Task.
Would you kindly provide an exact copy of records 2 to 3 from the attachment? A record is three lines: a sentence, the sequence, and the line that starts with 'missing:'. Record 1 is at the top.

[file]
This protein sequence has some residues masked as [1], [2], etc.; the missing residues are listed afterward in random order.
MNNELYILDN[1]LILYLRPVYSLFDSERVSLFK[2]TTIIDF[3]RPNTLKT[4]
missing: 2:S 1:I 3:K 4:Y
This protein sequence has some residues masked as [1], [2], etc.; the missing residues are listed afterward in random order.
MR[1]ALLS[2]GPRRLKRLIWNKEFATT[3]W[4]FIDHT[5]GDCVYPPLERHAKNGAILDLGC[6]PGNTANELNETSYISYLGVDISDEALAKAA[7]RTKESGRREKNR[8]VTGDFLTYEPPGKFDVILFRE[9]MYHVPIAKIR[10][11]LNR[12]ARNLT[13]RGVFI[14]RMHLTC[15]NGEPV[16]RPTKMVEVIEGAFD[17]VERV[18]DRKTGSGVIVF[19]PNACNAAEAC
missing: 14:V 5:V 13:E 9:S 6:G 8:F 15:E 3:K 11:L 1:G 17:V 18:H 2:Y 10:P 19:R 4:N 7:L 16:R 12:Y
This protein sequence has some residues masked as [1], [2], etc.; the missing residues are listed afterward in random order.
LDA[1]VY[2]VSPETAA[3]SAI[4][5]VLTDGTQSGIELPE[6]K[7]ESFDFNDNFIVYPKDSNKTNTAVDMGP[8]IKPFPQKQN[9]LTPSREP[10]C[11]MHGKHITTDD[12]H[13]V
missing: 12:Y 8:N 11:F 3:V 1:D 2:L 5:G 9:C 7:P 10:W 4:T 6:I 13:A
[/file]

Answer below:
This protein sequence has some residues masked as [1], [2], etc.; the missing residues are listed afterward in random order.
MR[1]ALLS[2]GPRRLKRLIWNKEFATT[3]W[4]FIDHT[5]GDCVYPPLERHAKNGAILDLGC[6]PGNTANELNETSYISYLGVDISDEALAKAA[7]RTKESGRREKNR[8]VTGDFLTYEPPGKFDVILFRE[9]MYHVPIAKIR[10][11]LNR[12]ARNLT[13]RGVFI[14]RMHLTC[15]NGEPV[16]RPTKMVEVIEGAFD[17]VERV[18]DRKTGSGVIVF[19]PNACNAAEAC
missing: 14:V 5:V 13:E 9:S 6:G 8:F 15:E 3:K 11:L 1:G 17:V 18:H 2:Y 10:P 19:R 4:N 7:L 16:R 12:Y
This protein sequence has some residues masked as [1], [2], etc.; the missing residues are listed afterward in random order.
LDA[1]VY[2]VSPETAA[3]SAI[4][5]VLTDGTQSGIELPE[6]K[7]ESFDFNDNFIVYPKDSNKTNTAVDMGP[8]IKPFPQKQN[9]LTPSREP[10]C[11]MHGKHITTDD[12]H[13]V
missing: 12:Y 8:N 11:F 3:V 1:D 2:L 5:G 9:C 7:P 10:W 4:T 6:I 13:A